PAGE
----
The great levelling force that the Left has relentlessly employed to transform every aspect of our culture in order to achieve “equity” has long relied upon a war against “intolerance” as their principal weapon. More recently, however, our social justice warriors—along with their oh-so enlightened and compassionate allies in Big Media, Big Tech, and Big Business have determined that a tolerant society is, well, just no longer enough.
Given the stubbornness of inequalities across social, racial, gender and economic groups, the Left has ratcheted up both their tactics and their tone against traditional America. Many have argued that the war they now wage is against our conventional meritocracy, even against merit itself. It is, however, more basic—and threatening—than that.
It’s a war against standards.
Standards in what constitutes the truth. Standards in acceptable levels of discourse. Standards in the meaning of citizenship. Most of all, it is a war against any standard of acceptable individual behavior.
To put it another way, we have been so bludgeoned with the obligation of endless tolerance and unquestioned compassion that we must no longer demand personal responsibility of our fellow citizens. To require some semblance of self-control of our neighbors today is to invite a torrent of ferocious public attacks and bullying from our sanctimonious betters.
To accept the leftist dogma that all behaviors are relative, even those that are harmful, stupid, or evil, requires not only an astonishing level of intellectual laziness, but also a kind of shameless moral cowardice. It is the modern version of what the late William Gairdner once described as “pandemic public ignorance,” where the people, to believe such misguided recklessness, become “dupes of appearances, wishful thinking, inadequate facts, and pseudo arguments.”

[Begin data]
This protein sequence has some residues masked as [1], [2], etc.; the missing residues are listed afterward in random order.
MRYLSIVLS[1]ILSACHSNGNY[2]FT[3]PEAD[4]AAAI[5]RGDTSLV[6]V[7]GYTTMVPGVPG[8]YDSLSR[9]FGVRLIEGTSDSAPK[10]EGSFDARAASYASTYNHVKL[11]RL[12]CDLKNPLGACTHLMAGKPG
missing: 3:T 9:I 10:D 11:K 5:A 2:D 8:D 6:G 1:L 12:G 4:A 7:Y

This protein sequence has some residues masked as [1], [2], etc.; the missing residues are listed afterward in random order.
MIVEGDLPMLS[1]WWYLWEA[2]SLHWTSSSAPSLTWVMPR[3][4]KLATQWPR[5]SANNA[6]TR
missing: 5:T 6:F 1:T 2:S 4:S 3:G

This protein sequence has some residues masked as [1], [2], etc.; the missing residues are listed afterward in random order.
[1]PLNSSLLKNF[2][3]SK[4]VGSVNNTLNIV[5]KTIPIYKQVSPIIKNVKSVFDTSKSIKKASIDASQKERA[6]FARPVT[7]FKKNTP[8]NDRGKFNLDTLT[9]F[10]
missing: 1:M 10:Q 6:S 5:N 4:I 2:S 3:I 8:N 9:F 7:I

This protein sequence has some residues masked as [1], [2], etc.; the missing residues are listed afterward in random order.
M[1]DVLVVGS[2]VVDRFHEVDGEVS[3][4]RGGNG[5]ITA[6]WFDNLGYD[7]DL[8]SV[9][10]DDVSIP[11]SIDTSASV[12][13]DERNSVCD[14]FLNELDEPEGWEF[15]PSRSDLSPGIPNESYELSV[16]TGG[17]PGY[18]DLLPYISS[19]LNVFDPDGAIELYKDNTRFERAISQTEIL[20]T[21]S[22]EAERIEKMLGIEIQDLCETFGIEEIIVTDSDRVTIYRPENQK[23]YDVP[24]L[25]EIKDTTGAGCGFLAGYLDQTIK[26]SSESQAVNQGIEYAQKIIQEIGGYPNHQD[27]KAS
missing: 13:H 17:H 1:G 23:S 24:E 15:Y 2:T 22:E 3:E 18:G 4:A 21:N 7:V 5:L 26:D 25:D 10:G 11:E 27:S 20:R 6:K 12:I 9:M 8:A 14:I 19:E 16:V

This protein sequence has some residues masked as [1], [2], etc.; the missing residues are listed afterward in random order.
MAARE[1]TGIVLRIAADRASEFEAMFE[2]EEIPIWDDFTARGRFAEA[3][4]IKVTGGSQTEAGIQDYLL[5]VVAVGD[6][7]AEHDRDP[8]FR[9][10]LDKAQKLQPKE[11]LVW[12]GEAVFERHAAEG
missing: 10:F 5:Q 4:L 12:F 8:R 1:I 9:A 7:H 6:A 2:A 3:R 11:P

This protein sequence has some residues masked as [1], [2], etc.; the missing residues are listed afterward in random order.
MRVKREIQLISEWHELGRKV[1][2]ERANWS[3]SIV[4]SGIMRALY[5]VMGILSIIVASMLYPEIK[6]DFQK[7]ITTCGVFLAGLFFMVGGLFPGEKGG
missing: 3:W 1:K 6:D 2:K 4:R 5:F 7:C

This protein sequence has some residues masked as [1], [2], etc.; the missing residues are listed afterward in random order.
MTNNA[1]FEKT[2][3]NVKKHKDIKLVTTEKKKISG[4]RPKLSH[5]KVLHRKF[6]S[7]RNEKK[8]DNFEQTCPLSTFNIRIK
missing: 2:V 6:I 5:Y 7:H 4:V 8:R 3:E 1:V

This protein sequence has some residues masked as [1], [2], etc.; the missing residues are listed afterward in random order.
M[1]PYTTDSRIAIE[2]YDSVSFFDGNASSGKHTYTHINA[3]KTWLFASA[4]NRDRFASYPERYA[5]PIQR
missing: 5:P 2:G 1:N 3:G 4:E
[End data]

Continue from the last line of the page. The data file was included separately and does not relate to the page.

Nothing more exemplifies this reality than the current explosion of violent crime and drug use in our nation today—most acutely in anti-police, deep blue cities.
It is no mere coincidence that, in the wake of greatly diminished behavioral standards in modern America, we are witnessing a double helix of corresponding escalations in homicide rates and drug overdoses. Both of these activities—murder and dope—can arguably be described today as mostly “lifestyle crimes,” not criminal activities born of passion or “systemic” causes.
Despite the misguided or outright fraudulent assertions that the “stresses” of the COVID-19 pandemic directly led to skyrocketing homicides (up 25% in 2020) and overdoses (up 26.8% in the one-year period ending August 2020), both have been, instead, a deadly and still-rising combination of lifestyle-influenced acts devoid of self-control, exacerbated by an increasing supply of drugs across the country. The former is encouraged by our modern decadent culture and the latter tolerated, even sanctioned, by many of our current leaders.
Since we can track the direct nexus between illegal drug use and trafficking and how it drives all manner of property and violent crimes across society—as much as two-thirds according to one study—it is not the “war on drugs” we should rail against, but, rather, the Left’s war on standards.
As such, what follows are four critical elements of a reinvigorated national platform needed to reduce crime by reducing illegal drugs.
The public must come to understand what the police know—that dope doesn’t simply destroy lives and steal souls, but devastates entire communities and peoples.
That, despite the liberal narrative, we do not structurally or systemically engage in “mass incarceration,” nor are our prisons filled with drug users. In fact, they’re not even filled with drug traffickers.
That we’re not going to treat and prevent our way out of the drug problem. And, although it is also true that we’re not going to police our way out either, our own history has shown that the law enforcement component targeting drug production and trafficking is the most necessary and effective part of that comprehensive three-legged stool.
Most Americans have no idea how truly dangerous the world has become. How many people and criminal groups wish to prey upon and destroy our society in order to enrich themselves. How narcoterrorists and warlords now control an entire nation right on our southern border. Yet, unlike in the past, too few citizens today understand that society requires those who reinforce the good over the bad on our behalf and, therefore, must be reminded of that essential truth.